I just made this for New Year’s Eve (新年快乐!)and it was amazing. I’ve fell in love with these flavors living in Singapore and China, and am so happy I can make it at home. Takes me straight back to some of the best restaurant meals I’ve had in East Asia.

    As some of your posters already wrote, leaving a bit of the fish sauce that gathers while cooking is a great way to extend the sauce of the dish – might make it too fishy for some, though.


  24. Tracy

    This was a HUGE hit with my friends for my Chinese New Year’s Eve dinner last night. The soy sauce / ginger scallion oil flavors were very similar to steamed fish dishes I used to order at great cantonese seafood restaurants in San Gabriel Valley, Los Angeles.

    I didn’t have the ability to steam, so I salt-baked the whole fish instead. Laid parchment on a baking sheet, put a layer of coin-shaped ginger and scallions then placed fish (with ginger and scallion stuffed belly) on top, poured a little shaoxing cooking wine over the top of the fish. Then about 6 cups of kosher salt mixed with 1/2 cup of shaoxing cooking wine to help the salt stick together before taking salt mixture and forming a thick mound over the top of the fish, leaving tail and head uncovered. Mold so the salt mound is sealed tight against the fish. 350 degree oven, bake this for about 30 minutes for a 2 lb fish. Take out, crack the hardened salt cover, brush extra salt from fish and move fish to another dish where I proceeded to follow parts (B) and (C) of your recipe. The salt-baking helped the flesh stay super moist and flavorful. And it was great to have the fish in the oven and not taking up any space on the stove so I could concentrate on the other things I was cooking. =)

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  26. Cathy

    This is a great method. I used it for salmon for Chinese New Year–yeah I know salmon isn’t Chinese!–and it received rave reviews. I’m going to make it again for Easter.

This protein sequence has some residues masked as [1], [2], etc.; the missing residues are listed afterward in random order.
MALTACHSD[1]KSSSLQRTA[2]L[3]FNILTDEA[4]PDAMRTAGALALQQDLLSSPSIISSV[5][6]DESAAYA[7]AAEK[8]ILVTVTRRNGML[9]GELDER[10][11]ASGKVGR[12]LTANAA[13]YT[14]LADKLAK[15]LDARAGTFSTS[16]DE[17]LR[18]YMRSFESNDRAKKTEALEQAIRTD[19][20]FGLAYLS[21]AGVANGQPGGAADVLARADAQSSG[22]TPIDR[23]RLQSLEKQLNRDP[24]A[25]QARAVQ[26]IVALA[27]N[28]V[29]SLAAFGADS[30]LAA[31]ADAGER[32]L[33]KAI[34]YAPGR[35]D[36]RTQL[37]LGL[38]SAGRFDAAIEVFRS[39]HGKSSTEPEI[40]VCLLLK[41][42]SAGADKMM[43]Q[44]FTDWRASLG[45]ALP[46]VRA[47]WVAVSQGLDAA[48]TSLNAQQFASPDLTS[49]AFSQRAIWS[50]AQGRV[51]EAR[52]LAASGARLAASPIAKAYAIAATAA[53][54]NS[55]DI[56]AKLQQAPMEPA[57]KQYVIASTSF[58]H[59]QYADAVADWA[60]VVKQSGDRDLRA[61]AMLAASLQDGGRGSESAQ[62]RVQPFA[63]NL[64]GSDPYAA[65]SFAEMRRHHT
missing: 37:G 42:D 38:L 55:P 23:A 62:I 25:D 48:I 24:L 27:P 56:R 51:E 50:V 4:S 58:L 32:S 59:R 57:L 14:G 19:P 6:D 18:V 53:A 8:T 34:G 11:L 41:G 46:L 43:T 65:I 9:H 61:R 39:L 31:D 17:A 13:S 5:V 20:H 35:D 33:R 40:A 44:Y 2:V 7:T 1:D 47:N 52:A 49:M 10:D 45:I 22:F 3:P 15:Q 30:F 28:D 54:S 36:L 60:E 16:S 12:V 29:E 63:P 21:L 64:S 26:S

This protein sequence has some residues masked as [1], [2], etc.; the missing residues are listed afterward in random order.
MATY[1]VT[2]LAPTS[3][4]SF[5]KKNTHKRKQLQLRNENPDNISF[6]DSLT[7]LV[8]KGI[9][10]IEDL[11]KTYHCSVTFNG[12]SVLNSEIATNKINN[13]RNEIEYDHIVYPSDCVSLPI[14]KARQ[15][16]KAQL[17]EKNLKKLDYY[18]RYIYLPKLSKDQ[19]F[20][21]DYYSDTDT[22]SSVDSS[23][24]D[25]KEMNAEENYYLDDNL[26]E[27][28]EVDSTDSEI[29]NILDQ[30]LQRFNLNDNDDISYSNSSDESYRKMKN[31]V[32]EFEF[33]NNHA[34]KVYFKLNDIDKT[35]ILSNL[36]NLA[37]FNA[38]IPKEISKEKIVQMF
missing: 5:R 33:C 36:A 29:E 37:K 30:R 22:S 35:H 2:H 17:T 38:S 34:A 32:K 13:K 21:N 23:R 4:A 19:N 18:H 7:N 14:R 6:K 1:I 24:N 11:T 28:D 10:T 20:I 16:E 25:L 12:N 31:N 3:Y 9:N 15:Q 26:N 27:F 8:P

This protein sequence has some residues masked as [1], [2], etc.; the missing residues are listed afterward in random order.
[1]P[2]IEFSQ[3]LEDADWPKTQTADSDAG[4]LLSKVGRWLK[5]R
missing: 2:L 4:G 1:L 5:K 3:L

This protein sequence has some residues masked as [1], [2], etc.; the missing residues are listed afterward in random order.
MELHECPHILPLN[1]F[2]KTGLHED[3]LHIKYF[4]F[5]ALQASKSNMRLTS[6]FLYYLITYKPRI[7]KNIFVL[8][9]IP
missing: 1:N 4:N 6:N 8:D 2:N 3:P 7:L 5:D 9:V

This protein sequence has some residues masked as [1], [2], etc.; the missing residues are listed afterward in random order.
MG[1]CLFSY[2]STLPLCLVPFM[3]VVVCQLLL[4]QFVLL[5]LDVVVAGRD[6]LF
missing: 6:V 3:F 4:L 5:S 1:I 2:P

27. Jackie

    Thanks SO much!
    I just started learning how to cook recently… and had never cooked fish before, but this recipe was so easy to follow! And the results were fantastic :)
    My grandparents loved it… and were really surprised. 😉

  28. allison

    great recipe! steaming fish has always been a huge mystery to me. i found another recipe where you steam the fish on a bed of soft tofu, so I combine these two recipes and it is even more fabulous!

  29. Mandy

    This is a fantastic recipe. I’ve made it three times and my husband and I thought it was wonderful. I’ve never used this much fresh ginger in a recipe before. It’s amazing!!
    I used chilean sea bass the first two times. ($21.00 lb-pricey) The third time I used halibut. Not as pretty-but the taste was very good. It’s worth is to use the sea bass for us.
    Great website. Thank you again for the recipe-I’ve passed it on to friends.

  30. Willene Martin

    Thanks so much for this method. I’m from Hawaii and have made chinese styl steamed fish for a long time (I just love it). Now when I steam my fish it will also look real nice. Thanks again.

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  35. jes_in_nicaragua

    I love your website. I love the humor, but mostly the little tips. For example, when you wrote “add wine” I wasn’t sure if it’s for the steaming water or for on top of the fish. You cleared that up immediately. No anxiety in the kitchen and tasted great.

  36. Irene

    Hi Sarah,

    Basically what you’re doing is to elevate the pan where your fish is placed so it’s not submerged in water. Picture the shot glasses as pegs or legs. You want the steam to cook the fish not the boiling water.

  37. Irene

    I tried to replicate the restaurant style for years but not really getting it quite right. Thank you very much for this recipe. Been looking for this recipe for a long time.

  38. Melissa-Sydney

    Hi. I’m so glad I stumbled upon your site when I was looking for a steamed fish recipe tonight. I have made nice steamed fish before BUT your recipe is AMAZING! I had 2 snappers and 1 perch, cut off the heads and tails so the fish fitted in 2 steamer baskets (bamboo style, bought at one of many Asian grocery stores around here)I have a stainless steel pot to fit the bamboo steamer snugly. Filled it 1/3 way up with hot water and followed your fantastic recipe to the tee and “voila” – the best steamed fish ever! Better taste than my good, local Chinese restaurant. It must be the “B” and “C” and all of the other tips etc. Even my husband loved it and he does not usually like all the Asian herbs and spices but these were balanced so well that nothing was overpowering. Thank you for a stand out healthy fish recipe. I am going to follow Steamy Kitchen for more of the same, good stuff.